Address how continuity will be maintained if/when there is a change in the operational environment ( e.g., health care system leadership, staff turnover, change in project leadership, change in elected officials, etc.) to ensure project stability over the period of performance. Additionally, describe the long-term plan for sustainability of the ZSI model beyond the period of performance. C. Organizational Capacity (30 Points) 1.

The extent to which the applicant describes experience (successes and/or challenges) with the Zero Suicide model Start Printed Page 60890 ( e.g., attended a Zero Suicide Academy, etc.) or similar collaborative efforts ( e.g., patient centered medical home, behavioral integration, trauma informed systems, and improving patient care, etc.), focused on a comprehensive approach to suicide care across a healthcare system. 2. The extent to which the applicant describes experience with and capacity (or detailed plan) to provide culturally informed practices and activities for specific populations of focus. Must refer to Tribal Resolution.

3. Identification of how all departments/units/divisions across the health care system will be involved in administering this project. May also include how applicant organization currently (or plans to) collaborate with other organizations and agencies to provide care, including critical transition of care. 4.

Describe the resources available to implement and sustain the proposed project ( e.g., facilities, equipment, information technology systems, financial management systems, data sharing agreement, MOUs, etc.). Listing of all staff positions for the project, such as Project Director, project coordinator, and other key personnel, showing the role of each and their level of effort and qualifications. Demonstrate successful project implementation for the level of effort budgeted for Project Director, project coordinator, and other key staff. Include position descriptions as attachments to the application.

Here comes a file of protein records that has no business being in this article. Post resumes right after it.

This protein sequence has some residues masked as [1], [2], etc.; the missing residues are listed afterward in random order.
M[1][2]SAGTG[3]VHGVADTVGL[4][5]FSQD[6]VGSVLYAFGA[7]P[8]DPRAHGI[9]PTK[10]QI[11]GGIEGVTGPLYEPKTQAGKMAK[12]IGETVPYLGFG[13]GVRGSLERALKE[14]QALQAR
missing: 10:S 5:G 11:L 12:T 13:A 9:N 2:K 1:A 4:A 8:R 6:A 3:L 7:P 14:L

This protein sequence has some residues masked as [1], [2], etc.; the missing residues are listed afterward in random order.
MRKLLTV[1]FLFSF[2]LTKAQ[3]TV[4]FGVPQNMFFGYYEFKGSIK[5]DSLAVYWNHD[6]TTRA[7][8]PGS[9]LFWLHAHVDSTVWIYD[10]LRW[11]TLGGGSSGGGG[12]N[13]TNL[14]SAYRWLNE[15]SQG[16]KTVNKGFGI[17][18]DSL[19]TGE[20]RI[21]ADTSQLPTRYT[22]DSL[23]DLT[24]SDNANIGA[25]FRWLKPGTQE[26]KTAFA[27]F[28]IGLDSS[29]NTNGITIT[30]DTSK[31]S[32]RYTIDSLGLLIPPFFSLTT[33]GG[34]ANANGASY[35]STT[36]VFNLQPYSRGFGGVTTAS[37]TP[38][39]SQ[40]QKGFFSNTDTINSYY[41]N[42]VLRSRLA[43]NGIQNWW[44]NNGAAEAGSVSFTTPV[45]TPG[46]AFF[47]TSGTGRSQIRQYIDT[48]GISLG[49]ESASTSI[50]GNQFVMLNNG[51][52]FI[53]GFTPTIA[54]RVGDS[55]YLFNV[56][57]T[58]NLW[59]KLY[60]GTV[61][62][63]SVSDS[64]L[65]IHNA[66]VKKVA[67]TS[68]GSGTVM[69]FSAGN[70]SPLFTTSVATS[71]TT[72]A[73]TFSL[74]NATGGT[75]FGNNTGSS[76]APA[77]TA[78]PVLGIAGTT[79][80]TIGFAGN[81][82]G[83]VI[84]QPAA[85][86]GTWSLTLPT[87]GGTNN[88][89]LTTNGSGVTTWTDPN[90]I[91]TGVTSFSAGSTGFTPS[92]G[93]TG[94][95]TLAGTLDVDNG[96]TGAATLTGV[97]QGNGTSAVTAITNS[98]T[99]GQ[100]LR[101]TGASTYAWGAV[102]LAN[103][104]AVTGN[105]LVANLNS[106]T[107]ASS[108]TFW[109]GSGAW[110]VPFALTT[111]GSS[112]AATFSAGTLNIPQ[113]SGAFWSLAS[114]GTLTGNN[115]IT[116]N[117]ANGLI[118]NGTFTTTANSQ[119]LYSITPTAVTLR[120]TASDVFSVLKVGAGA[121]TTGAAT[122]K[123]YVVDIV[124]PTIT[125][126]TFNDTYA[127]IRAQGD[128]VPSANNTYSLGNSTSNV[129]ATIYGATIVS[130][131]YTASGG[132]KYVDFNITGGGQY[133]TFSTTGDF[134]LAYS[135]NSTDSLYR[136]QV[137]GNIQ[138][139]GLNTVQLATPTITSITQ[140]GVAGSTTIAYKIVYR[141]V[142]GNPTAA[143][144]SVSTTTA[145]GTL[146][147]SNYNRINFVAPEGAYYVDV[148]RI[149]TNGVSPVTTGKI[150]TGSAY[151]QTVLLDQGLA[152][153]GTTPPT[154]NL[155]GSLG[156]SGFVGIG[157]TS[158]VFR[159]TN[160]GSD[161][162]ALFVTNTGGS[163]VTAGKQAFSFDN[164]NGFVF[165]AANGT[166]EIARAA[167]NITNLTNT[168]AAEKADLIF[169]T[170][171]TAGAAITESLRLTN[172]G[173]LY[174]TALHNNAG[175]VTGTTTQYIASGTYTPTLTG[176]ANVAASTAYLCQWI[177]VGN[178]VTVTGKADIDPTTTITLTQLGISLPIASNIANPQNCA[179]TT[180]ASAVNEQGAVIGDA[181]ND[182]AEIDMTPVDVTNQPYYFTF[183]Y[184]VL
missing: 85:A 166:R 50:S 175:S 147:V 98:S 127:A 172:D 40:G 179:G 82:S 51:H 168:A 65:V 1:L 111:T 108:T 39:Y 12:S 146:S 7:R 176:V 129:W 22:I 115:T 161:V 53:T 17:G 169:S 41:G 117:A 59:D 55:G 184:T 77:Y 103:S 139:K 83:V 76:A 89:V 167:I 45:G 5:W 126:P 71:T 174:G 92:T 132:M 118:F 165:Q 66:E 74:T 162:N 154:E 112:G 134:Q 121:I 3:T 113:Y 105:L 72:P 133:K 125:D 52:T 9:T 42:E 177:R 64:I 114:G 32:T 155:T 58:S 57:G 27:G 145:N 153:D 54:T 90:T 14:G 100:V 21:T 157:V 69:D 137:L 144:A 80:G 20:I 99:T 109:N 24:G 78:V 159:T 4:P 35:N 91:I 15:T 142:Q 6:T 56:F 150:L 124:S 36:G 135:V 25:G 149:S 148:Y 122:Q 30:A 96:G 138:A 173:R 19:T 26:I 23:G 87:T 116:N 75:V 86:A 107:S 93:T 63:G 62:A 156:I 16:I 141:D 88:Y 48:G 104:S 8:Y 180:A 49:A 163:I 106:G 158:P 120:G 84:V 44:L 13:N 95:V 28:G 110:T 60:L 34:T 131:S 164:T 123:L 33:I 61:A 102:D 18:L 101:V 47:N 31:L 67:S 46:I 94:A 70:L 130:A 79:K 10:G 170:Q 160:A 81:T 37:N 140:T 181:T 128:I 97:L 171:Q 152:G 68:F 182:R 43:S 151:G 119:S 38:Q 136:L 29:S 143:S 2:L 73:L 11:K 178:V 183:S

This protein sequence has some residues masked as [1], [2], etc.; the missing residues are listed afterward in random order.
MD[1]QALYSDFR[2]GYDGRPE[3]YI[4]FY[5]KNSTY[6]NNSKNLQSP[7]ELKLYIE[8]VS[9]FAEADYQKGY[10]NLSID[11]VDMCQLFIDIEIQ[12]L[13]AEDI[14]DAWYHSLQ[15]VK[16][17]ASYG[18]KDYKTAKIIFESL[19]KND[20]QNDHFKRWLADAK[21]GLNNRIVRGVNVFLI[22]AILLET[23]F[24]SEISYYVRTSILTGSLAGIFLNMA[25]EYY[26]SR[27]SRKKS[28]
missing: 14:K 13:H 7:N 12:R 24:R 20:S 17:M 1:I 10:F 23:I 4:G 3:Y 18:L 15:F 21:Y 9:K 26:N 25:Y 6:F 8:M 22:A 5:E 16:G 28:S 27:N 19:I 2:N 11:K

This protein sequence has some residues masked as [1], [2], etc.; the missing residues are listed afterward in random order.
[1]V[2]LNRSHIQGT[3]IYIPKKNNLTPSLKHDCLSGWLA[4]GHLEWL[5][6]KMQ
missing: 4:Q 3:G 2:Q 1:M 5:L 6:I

Describe the function within each position providing services in suicide care, behavioral health and primary care and other health care services, quality and process improvement, and related work within the community/communities. 5. Applicants previously funded by the IHS for ZSI implementation must report on the status of their goals/milestones in this section of the program narrative. If goals/milestones were not achieved by those applicants, they are expected to provide clear explanation of the barriers that prevented the achievement of previous goals/milestones.

D. Data Collection, Performance Assessment and Evaluation (25 Points) In this area, applicants need to clearly demonstrate the ability to collect and report on required data elements associated with Zero Suicide and this particular project, and engage in all aspects of local and national evaluation. The following aspects will be assessed. Ability to collect and report on the required performance measures specified in the Data Collection and Performance Management section.

A clear, specific plan for data collection, management, analysis, and reporting. Indication of the staff person(s) responsible for tracking the measureable objectives that are identified above. Description of your plan for conducting the local performance assessment, as specified above, and evidence of your ability to conduct the assessment. Description of the quality improvement process that will be used to track progress towards your performance measures and objectives, and how these data will be used to inform the ongoing implementation of the project and beyond.